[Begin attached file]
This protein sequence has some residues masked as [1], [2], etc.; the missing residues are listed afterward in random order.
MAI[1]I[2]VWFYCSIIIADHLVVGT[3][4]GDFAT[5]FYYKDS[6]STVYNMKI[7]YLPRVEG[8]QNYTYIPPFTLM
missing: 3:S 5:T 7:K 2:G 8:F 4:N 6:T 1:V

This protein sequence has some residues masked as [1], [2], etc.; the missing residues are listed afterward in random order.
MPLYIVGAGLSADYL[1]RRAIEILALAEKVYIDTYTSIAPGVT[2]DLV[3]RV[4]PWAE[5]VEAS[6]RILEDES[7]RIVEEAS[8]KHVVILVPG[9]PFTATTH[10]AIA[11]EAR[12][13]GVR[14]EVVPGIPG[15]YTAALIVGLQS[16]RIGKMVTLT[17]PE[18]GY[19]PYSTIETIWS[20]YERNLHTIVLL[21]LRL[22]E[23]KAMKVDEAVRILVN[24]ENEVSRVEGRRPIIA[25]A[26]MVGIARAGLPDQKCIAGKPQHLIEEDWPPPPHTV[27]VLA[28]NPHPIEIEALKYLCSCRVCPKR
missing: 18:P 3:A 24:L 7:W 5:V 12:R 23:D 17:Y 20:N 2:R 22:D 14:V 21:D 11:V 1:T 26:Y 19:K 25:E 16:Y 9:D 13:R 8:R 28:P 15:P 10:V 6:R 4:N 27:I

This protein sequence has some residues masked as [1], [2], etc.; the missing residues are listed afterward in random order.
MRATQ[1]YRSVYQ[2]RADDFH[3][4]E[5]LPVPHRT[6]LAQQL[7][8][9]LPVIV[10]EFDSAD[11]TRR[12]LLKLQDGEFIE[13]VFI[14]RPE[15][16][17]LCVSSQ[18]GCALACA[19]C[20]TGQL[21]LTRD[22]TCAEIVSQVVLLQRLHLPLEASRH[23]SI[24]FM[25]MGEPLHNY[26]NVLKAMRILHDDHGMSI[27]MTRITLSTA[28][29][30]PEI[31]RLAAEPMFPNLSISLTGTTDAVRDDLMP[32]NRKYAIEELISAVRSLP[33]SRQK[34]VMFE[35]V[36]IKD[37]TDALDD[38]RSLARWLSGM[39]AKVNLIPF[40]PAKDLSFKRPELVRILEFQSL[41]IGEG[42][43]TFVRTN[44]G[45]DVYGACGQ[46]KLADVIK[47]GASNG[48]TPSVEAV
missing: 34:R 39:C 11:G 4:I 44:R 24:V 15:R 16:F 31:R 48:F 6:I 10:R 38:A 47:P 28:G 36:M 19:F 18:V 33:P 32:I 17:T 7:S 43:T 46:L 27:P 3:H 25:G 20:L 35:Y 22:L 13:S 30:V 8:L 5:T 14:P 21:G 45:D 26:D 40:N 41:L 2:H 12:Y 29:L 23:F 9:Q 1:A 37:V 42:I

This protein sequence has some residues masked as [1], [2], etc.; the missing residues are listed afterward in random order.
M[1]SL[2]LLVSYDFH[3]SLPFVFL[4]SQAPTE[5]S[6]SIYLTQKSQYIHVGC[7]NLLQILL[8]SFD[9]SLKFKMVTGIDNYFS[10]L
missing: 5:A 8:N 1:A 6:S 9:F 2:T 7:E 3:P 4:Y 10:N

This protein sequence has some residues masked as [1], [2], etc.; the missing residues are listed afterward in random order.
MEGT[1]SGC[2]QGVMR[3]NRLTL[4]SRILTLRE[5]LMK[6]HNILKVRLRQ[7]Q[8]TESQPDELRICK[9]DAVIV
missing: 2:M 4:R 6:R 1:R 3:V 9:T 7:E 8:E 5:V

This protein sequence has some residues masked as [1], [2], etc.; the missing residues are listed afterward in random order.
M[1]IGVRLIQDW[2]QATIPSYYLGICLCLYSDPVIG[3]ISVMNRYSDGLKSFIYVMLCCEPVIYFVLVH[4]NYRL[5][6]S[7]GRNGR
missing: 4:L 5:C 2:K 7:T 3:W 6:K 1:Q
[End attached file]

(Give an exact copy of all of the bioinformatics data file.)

This protein sequence has some residues masked as [1], [2], etc.; the missing residues are listed afterward in random order.
MAI[1]I[2]VWFYCSIIIADHLVVGT[3][4]GDFAT[5]FYYKDS[6]STVYNMKI[7]YLPRVEG[8]QNYTYIPPFTLM
missing: 3:S 5:T 7:K 2:G 8:F 4:N 6:T 1:V

This protein sequence has some residues masked as [1], [2], etc.; the missing residues are listed afterward in random order.
MPLYIVGAGLSADYL[1]RRAIEILALAEKVYIDTYTSIAPGVT[2]DLV[3]RV[4]PWAE[5]VEAS[6]RILEDES[7]RIVEEAS[8]KHVVILVPG[9]PFTATTH[10]AIA[11]EAR[12][13]GVR[14]EVVPGIPG[15]YTAALIVGLQS[16]RIGKMVTLT[17]PE[18]GY[19]PYSTIETIWS[20]YERNLHTIVLL[21]LRL[22]E[23]KAMKVDEAVRILVN[24]ENEVSRVEGRRPIIA[25]A[26]MVGIARAGLPDQKCIAGKPQHLIEEDWPPPPHTV[27]VLA[28]NPHPIEIEALKYLCSCRVCPKR
missing: 18:P 3:A 24:L 7:W 5:V 12:R 23:D 17:Y 20:N 2:R 22:D 14:V 21:D 11:V 1:T 26:Y 19:K 25:E 16:Y 9:D 13:R 8:R 28:P 15:P 10:V 6:R 4:N 27:I

This protein sequence has some residues masked as [1], [2], etc.; the missing residues are listed afterward in random order.
MRATQ[1]YRSVYQ[2]RADDFH[3][4]E[5]LPVPHRT[6]LAQQL[7][8][9]LPVIV[10]EFDSAD[11]TRR[12]LLKLQDGEFIE[13]VFI[14]RPE[15][16][17]LCVSSQ[18]GCALACA[19]C[20]TGQL[21]LTRD[22]TCAEIVSQVVLLQRLHLPLEASRH[23]SI[24]FM[25]MGEPLHNY[26]NVLKAMRILHDDHGMSI[27]MTRITLSTA[28][29][30]PEI[31]RLAAEPMFPNLSISLTGTTDAVRDDLMP[32]NRKYAIEELISAVRSLP[33]SRQK[34]VMFE[35]V[36]IKD[37]TDALDD[38]RSLARWLSGM[39]AKVNLIPF[40]PAKDLSFKRPELVRILEFQSL[41]IGEG[42][43]TFVRTN[44]G[45]DVYGACGQ[46]KLADVIK[47]GASNG[48]TPSVEAV
missing: 34:R 39:C 11:G 4:I 44:R 24:V 15:R 16:F 31:R 48:F 6:I 10:R 38:A 47:P 28:G 36:M 19:F 18:V 33:P 32:I 17:T 7:S 43:T 46:L 27:P 3:H 25:G 20:L 35:Y 22:L 13:S 30:V 8:L 5:T 14:P 21:G 45:D 26:D 40:N 41:L 2:H 12:Y 29:L 23:F 9:Q 1:A 37:V 42:I

This protein sequence has some residues masked as [1], [2], etc.; the missing residues are listed afterward in random order.
M[1]SL[2]LLVSYDFH[3]SLPFVFL[4]SQAPTE[5]S[6]SIYLTQKSQYIHVGC[7]NLLQILL[8]SFD[9]SLKFKMVTGIDNYFS[10]L
missing: 5:A 8:N 1:A 6:S 9:F 2:T 7:E 3:P 4:Y 10:N

This protein sequence has some residues masked as [1], [2], etc.; the missing residues are listed afterward in random order.
MEGT[1]SGC[2]QGVMR[3]NRLTL[4]SRILTLRE[5]LMK[6]HNILKVRLRQ[7]Q[8]TESQPDELRICK[9]DAVIV
missing: 2:M 4:R 6:R 1:R 3:V 9:T 7:E 8:E 5:V

This protein sequence has some residues masked as [1], [2], etc.; the missing residues are listed afterward in random order.
M[1]IGVRLIQDW[2]QATIPSYYLGICLCLYSDPVIG[3]ISVMNRYSDGLKSFIYVMLCCEPVIYFVLVH[4]NYRL[5][6]S[7]GRNGR
missing: 4:L 5:C 2:K 7:T 3:W 6:K 1:Q